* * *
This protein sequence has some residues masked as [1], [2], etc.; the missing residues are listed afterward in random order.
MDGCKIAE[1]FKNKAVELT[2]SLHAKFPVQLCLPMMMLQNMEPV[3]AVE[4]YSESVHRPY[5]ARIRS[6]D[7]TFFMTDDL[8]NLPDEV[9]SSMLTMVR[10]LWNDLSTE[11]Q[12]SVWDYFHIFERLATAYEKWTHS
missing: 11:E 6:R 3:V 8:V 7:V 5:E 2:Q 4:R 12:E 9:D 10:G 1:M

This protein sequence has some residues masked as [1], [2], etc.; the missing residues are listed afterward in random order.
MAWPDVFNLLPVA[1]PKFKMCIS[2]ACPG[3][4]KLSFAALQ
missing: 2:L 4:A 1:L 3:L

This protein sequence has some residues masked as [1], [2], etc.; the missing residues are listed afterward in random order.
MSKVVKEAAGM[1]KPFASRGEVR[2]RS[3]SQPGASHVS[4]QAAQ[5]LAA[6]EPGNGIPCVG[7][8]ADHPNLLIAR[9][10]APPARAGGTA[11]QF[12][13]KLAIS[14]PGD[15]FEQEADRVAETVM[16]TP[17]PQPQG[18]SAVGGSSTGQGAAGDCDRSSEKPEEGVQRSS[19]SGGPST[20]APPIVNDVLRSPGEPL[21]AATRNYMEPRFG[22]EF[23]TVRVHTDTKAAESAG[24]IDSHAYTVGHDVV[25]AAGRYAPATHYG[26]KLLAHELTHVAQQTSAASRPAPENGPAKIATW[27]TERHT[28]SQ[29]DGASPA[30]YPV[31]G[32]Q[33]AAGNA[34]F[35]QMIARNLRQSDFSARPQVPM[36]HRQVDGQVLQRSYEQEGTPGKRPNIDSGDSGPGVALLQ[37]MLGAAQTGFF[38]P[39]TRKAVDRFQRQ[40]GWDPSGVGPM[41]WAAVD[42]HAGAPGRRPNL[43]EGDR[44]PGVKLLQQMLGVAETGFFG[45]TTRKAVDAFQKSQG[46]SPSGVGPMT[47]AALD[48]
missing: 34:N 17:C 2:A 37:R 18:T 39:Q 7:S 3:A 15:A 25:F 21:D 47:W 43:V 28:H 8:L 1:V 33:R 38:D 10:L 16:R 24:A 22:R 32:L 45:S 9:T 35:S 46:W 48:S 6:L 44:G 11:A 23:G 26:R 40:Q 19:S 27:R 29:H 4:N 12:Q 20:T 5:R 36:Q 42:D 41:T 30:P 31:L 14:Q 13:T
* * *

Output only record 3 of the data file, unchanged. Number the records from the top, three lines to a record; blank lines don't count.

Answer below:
This protein sequence has some residues masked as [1], [2], etc.; the missing residues are listed afterward in random order.
MSKVVKEAAGM[1]KPFASRGEVR[2]RS[3]SQPGASHVS[4]QAAQ[5]LAA[6]EPGNGIPCVG[7][8]ADHPNLLIAR[9][10]APPARAGGTA[11]QF[12][13]KLAIS[14]PGD[15]FEQEADRVAETVM[16]TP[17]PQPQG[18]SAVGGSSTGQGAAGDCDRSSEKPEEGVQRSS[19]SGGPST[20]APPIVNDVLRSPGEPL[21]AATRNYMEPRFG[22]EF[23]TVRVHTDTKAAESAG[24]IDSHAYTVGHDVV[25]AAGRYAPATHYG[26]KLLAHELTHVAQQTSAASRPAPENGPAKIATW[27]TERHT[28]SQ[29]DGASPA[30]YPV[31]G[32]Q[33]AAGNA[34]F[35]QMIARNLRQSDFSARPQVPM[36]HRQVDGQVLQRSYEQEGTPGKRPNIDSGDSGPGVALLQ[37]MLGAAQTGFF[38]P[39]TRKAVDRFQRQ[40]GWDPSGVGPM[41]WAAVD[42]HAGAPGRRPNL[43]EGDR[44]PGVKLLQQMLGVAETGFFG[45]TTRKAVDAFQKSQG[46]SPSGVGPMT[47]AALD[48]
missing: 34:N 17:C 2:A 37:R 18:T 39:Q 7:S 3:A 15:A 25:F 21:D 47:W 43:V 28:H 8:L 1:V 33:R 38:D 10:L 16:R 24:A 22:R 32:L 45:S 9:T 35:S 46:W 48:S 6:L 44:G 11:A 23:G 26:R 40:Q 19:S 27:R 29:H 4:N 12:Q 20:T 5:R 36:Q 42:D 41:T 30:P 31:L 14:Q 13:T